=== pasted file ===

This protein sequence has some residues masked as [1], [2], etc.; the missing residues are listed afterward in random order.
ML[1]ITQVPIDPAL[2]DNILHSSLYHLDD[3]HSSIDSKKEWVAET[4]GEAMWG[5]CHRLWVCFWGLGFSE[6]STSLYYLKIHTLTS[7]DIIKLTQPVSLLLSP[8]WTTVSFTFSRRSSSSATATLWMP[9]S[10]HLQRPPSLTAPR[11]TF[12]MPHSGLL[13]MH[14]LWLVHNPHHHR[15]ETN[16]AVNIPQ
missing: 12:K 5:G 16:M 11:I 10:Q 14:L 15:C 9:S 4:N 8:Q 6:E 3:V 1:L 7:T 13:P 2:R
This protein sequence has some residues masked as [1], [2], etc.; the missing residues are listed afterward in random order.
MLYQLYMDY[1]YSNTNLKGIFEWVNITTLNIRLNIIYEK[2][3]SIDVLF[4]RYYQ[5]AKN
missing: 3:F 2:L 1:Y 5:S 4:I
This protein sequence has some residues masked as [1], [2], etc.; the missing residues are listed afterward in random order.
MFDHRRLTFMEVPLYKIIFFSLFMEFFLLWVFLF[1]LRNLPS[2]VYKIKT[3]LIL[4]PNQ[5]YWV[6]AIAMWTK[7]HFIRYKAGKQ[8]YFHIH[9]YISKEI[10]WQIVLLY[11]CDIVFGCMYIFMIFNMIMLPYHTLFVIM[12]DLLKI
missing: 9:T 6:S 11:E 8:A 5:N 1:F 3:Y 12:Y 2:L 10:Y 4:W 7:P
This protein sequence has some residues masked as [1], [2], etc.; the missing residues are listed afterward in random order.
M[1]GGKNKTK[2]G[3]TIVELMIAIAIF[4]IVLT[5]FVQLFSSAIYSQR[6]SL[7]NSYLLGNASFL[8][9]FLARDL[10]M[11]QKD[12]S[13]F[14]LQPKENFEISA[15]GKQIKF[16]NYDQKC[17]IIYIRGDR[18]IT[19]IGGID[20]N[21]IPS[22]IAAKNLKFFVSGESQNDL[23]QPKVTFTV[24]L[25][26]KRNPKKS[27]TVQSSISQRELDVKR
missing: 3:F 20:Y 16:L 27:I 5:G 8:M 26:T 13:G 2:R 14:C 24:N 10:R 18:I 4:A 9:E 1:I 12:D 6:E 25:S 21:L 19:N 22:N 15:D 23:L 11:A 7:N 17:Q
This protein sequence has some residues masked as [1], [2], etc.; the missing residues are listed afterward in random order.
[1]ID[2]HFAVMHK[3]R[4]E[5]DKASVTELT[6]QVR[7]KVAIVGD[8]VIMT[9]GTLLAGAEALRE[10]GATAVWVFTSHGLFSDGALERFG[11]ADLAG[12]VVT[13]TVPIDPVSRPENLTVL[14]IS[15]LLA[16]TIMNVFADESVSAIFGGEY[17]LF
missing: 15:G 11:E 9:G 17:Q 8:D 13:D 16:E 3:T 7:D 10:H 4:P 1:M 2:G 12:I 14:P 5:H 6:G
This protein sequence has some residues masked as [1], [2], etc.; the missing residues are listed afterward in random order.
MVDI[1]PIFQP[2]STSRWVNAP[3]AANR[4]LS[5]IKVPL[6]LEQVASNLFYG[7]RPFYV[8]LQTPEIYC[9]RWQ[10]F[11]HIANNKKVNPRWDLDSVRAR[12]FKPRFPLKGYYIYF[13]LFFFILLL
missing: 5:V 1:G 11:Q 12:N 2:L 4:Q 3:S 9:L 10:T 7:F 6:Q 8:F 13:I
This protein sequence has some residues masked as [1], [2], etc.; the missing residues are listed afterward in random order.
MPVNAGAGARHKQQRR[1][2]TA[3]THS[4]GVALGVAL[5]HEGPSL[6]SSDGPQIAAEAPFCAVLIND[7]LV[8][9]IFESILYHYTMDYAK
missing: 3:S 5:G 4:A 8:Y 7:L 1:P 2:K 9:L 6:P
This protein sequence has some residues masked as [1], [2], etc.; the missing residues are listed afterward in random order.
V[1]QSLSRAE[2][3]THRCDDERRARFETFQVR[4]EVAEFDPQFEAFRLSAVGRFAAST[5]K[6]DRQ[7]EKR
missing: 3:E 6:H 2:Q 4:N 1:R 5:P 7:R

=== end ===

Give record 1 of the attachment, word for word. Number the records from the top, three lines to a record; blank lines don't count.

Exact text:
This protein sequence has some residues masked as [1], [2], etc.; the missing residues are listed afterward in random order.
ML[1]ITQVPIDPAL[2]DNILHSSLYHLDD[3]HSSIDSKKEWVAET[4]GEAMWG[5]CHRLWVCFWGLGFSE[6]STSLYYLKIHTLTS[7]DIIKLTQPVSLLLSP[8]WTTVSFTFSRRSSSSATATLWMP[9]S[10]HLQRPPSLTAPR[11]TF[12]MPHSGLL[13]MH[14]LWLVHNPHHHR[15]ETN[16]AVNIPQ
missing: 12:K 5:G 16:M 11:I 10:Q 14:L 15:C 9:S 4:N 8:Q 6:E 3:V 1:L 7:T 13:P 2:R